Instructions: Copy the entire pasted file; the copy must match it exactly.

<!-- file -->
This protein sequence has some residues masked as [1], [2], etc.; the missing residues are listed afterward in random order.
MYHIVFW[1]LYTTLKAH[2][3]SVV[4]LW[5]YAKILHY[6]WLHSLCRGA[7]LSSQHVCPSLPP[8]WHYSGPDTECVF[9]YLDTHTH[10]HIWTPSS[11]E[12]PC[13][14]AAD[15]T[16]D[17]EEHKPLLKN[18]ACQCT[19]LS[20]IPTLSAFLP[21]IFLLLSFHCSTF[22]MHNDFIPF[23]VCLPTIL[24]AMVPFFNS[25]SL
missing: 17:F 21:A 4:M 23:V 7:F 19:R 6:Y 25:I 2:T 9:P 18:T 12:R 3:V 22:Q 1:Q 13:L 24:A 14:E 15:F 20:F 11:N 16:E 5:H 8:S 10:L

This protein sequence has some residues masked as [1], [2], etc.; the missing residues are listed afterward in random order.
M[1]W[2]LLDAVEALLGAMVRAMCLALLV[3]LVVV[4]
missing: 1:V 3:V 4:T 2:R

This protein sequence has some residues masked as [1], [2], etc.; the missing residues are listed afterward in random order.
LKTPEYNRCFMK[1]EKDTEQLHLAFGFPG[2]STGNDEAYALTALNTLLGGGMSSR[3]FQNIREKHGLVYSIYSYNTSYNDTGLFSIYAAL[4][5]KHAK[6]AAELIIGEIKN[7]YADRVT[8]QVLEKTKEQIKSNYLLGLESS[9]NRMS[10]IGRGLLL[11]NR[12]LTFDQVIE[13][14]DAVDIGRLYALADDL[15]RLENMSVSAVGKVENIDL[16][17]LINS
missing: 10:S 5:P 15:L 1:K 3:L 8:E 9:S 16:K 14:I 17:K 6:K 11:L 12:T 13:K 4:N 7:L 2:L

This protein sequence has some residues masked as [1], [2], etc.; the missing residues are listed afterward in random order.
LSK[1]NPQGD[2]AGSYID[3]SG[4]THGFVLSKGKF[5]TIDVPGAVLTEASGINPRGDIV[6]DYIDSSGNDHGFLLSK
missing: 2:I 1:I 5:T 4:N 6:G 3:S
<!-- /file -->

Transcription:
This protein sequence has some residues masked as [1], [2], etc.; the missing residues are listed afterward in random order.
MYHIVFW[1]LYTTLKAH[2][3]SVV[4]LW[5]YAKILHY[6]WLHSLCRGA[7]LSSQHVCPSLPP[8]WHYSGPDTECVF[9]YLDTHTH[10]HIWTPSS[11]E[12]PC[13][14]AAD[15]T[16]D[17]EEHKPLLKN[18]ACQCT[19]LS[20]IPTLSAFLP[21]IFLLLSFHCSTF[22]MHNDFIPF[23]VCLPTIL[24]AMVPFFNS[25]SL
missing: 17:F 21:A 4:M 23:V 7:F 19:R 6:Y 25:I 2:T 9:P 18:T 12:R 3:V 22:Q 1:Q 13:L 24:A 14:E 15:F 20:F 11:N 16:E 5:H 8:S 10:L

This protein sequence has some residues masked as [1], [2], etc.; the missing residues are listed afterward in random order.
M[1]W[2]LLDAVEALLGAMVRAMCLALLV[3]LVVV[4]
missing: 1:V 3:V 4:T 2:R

This protein sequence has some residues masked as [1], [2], etc.; the missing residues are listed afterward in random order.
LKTPEYNRCFMK[1]EKDTEQLHLAFGFPG[2]STGNDEAYALTALNTLLGGGMSSR[3]FQNIREKHGLVYSIYSYNTSYNDTGLFSIYAAL[4][5]KHAK[6]AAELIIGEIKN[7]YADRVT[8]QVLEKTKEQIKSNYLLGLESS[9]NRMS[10]IGRGLLL[11]NR[12]LTFDQVIE[13][14]DAVDIGRLYALADDL[15]RLENMSVSAVGKVENIDL[16][17]LINS
missing: 10:S 5:P 15:L 1:K 3:L 8:E 9:S 16:K 14:I 17:K 6:K 11:L 12:T 13:K 4:N 7:L 2:L

This protein sequence has some residues masked as [1], [2], etc.; the missing residues are listed afterward in random order.
LSK[1]NPQGD[2]AGSYID[3]SG[4]THGFVLSKGKF[5]TIDVPGAVLTEASGINPRGDIV[6]DYIDSSGNDHGFLLSK
missing: 2:I 1:I 5:T 4:N 6:G 3:S